EPDs or EBVs
    Differences in performance at Central Ram Test Stations
    Individual genes
    Fecundity gene
    Myostatin gene
    Scrapie-resistance
  • 14. There are two ways to genetically “improve” sheep.
    1) CROSSBREEDING
    Mating individuals of different breeds or types.
    2) SELECTION
    Natural
    “Survival of the fittest”
    • Artificial
    Human intervention
    Choosing which individuals get to become parents.
  • 15. Crossbreeding has two distinct advantages
    Hybrid vigor (heterosis)
    • Improved performance of offspring compared to the average of their parents.
    Individual
    Maternal
    Paternal
    • Effects are additive.
    • 16. Greatest for reproductive and fitness traits.
  • Heterosis in the crossbred lamb
  • 17. Heterosis in the crossbred ewe
  • 18. Crossbreeding has two distinct advantages
    Complementarity
    • Improvement in performance of crossbred offspring resulting from the crossing of breeds of different, but complementary biological types.
    • 19. Strengths of sire breed offset weaknesses of dam breed and vice versa.
    Suffolk x Katahdin
    Finn x Dorset
    Suffolk x Texel
  • 20. Sheep Crossbreeding programs
    Should be a planned program to produce desired types of animals or fleeces.
    Should optimize performance of flock.
    Should use breeds in appropriate roles.
    • Does not imply indiscriminate mixing of breeds or types.
  • Crossbreeding systems
    Terminal
    • All offspring are marketed.Katahdin ewe x Suffolk ram = market lambs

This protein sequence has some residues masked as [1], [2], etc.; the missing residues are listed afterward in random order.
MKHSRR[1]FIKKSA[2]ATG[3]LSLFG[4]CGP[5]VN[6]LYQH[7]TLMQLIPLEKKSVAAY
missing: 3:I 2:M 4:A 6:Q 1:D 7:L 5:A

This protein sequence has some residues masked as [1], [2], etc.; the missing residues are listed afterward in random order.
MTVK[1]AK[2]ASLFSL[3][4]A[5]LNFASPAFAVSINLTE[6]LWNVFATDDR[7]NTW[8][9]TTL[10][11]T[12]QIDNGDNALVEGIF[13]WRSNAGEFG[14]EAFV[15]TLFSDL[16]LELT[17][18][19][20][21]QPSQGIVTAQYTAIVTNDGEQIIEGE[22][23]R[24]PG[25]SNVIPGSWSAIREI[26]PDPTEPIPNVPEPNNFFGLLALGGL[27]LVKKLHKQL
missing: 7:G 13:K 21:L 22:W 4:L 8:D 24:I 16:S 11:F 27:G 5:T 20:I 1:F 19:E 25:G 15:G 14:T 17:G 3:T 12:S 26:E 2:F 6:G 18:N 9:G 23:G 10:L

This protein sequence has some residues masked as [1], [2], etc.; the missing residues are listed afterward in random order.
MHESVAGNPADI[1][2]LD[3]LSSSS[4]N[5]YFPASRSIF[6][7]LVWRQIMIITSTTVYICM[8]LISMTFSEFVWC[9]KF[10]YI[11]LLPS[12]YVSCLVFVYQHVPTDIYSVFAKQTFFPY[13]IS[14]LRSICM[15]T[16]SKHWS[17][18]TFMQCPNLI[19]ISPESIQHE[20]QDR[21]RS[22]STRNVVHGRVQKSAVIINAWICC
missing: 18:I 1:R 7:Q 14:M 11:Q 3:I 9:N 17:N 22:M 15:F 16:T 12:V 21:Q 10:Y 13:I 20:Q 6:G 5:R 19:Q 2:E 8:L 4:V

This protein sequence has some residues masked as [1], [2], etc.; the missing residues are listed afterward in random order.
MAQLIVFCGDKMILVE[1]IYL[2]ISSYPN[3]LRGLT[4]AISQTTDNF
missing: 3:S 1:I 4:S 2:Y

Rotational
    • Dual-purpose rams are alternatedDorset x Columbia = ewes + market lambs
    Roto-terminal
    • Rotational (to produce ewe replacements); terminal to produce market lambs.1) Dorset x Ramboullet = ewes2) D x R ewes x Suffolk ram = market lambs
    Composite-terminal
    • New breed is formed (composite) and mated to terminal ram for market lamb production.Polypay x Polypay = composite ewesComposite x Texel ram = market lambs
  • Selection
    Select for one trait
    Can lead to problems
    Select for multiple traits
    Progress will be slower for individual traits, but it results in more balanced selection (and sheep).
    Minimum standards
    Weaning wt ratio above 100%
    Twin or better
    Dewormed once as lamb
    Selection index
    Lbs. of lamb weaned
    Lbs. lamb + 3x lbs. wool
    Pedigree (family selection)
  • 21. Qualitative vs. quantitative traits
    Qualitative
    Controlled by few genes
    Categorical scale
    Distinct traits
    Quantitative
    Influenced by genetics and environment
    Controlled by many genes
    Continuous traits
    Most traits of economic importance.
  • 22. Selection: Heritability
    Phenotypic variation due to genetic differences.
    Relationship between phenotype and genotype.
    Percent of phenotypic variation that is transferred to the next generation.